In this remake — I mean “re-imagining” of the shocking cult horror classic directed by Tobe Hooper, in 1973 five teens on their way to a rock concert find themselves on a deserted road where they pick up a hitchhiker (Laura German) who seems to have been in a traumatic ordeal, when they attempt to comprehend her condition, she commits suicide. The teens attempt to seek help at a large house and wind up entering a horrifying nightmare none of them can escape. Though the film has its flaws it also has a lot of good stuff in it; the filmmakers attempt to stick this so close to the original that comedian John Larroquette who narrated the original, returns to narrate this one; it’s a great tribute. One of the biggest aspects of the original film was the shock of finding that Larroquette (who is a comedian and starred in “Night Court”) narrated such a horrifying film, and the filmmakers don’t skimp out on the fans.
The cast is really good and manages to serve their purpose, Eric Balfour who plays Biel’s boyfriend Kemper, is actually very good and manages to help move the film along, Erica Leerhsen and Mike Vogel as Andy and Pepper serve their purposes as characters, there’s not much emphasis on them, but they stay long enough in the film to leave a mark, Jonathan Tucker as the geeky Morgan is a great character and we actually feel sympathetic when he receives the torture first hand, Jessica Biel is very memorable (and gorgeous!) as Erin and is a stronger character than the previous leading lady in the original film (damn feminists). She walks around in skimpy clothes throughout the film but it doesn’t diminish the quality of her character because she’s someone we can root for, and manages to pull off the emotional scenes to a hilt. Her most effective and heartbreaking scene is when she desperately attempts to save a friend but sees no recourse other than to finish him after he begs her to kill him.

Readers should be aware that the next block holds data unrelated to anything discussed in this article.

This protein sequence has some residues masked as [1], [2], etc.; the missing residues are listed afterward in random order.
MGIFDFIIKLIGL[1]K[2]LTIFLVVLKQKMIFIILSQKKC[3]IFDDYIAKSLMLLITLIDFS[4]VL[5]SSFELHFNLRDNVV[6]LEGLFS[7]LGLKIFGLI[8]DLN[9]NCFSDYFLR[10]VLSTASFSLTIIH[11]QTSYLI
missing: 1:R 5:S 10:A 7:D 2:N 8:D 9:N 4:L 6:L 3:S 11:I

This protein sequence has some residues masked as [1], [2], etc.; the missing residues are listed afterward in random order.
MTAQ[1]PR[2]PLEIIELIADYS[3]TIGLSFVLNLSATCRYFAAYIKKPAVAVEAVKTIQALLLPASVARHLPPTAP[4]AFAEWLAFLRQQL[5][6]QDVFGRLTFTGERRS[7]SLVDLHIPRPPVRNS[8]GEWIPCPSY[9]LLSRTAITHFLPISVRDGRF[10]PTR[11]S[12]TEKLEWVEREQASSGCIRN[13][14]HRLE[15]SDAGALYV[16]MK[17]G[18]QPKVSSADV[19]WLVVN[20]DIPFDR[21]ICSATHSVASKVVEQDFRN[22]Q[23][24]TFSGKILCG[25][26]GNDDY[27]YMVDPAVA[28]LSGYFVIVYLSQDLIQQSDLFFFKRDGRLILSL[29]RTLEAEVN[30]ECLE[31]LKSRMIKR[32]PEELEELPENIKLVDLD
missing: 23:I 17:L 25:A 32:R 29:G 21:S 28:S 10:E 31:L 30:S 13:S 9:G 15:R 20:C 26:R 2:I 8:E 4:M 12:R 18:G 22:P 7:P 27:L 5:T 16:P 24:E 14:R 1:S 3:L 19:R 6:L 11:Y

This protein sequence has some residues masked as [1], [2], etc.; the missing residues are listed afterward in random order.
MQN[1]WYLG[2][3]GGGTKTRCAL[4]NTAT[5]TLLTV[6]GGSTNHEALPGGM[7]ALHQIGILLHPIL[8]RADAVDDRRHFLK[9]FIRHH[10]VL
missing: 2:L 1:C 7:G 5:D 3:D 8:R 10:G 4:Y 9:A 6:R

She then proceeds and belts out a horrifying shriek as their blood rains on her body. It’s a great scene and managed to break my heart. There is more emphasis on both the teens and hillbilly family. What tends to make the teens deaths more effective is the fact that we discover things about them after they die. In one scene where leather face is done killing a victim, he discovers an engagement ring in their pockets making it sadder. That’s one of the best qualities of this film is that we care about these characters that are suffering this nightmare they can’t possibly escape. We feel sad when they die, and that’s something horror films are missing these days. What the first film didn’t have is that we never learned about the hillbilly family of inbred freaks, but the story manages to expose more of their members and history. We get to see Leather face without his skin mask and discover why he cuts people’s faces off, we learn about the family’s last name, and discover the different members to the point where we almost feel sorry for them… almost.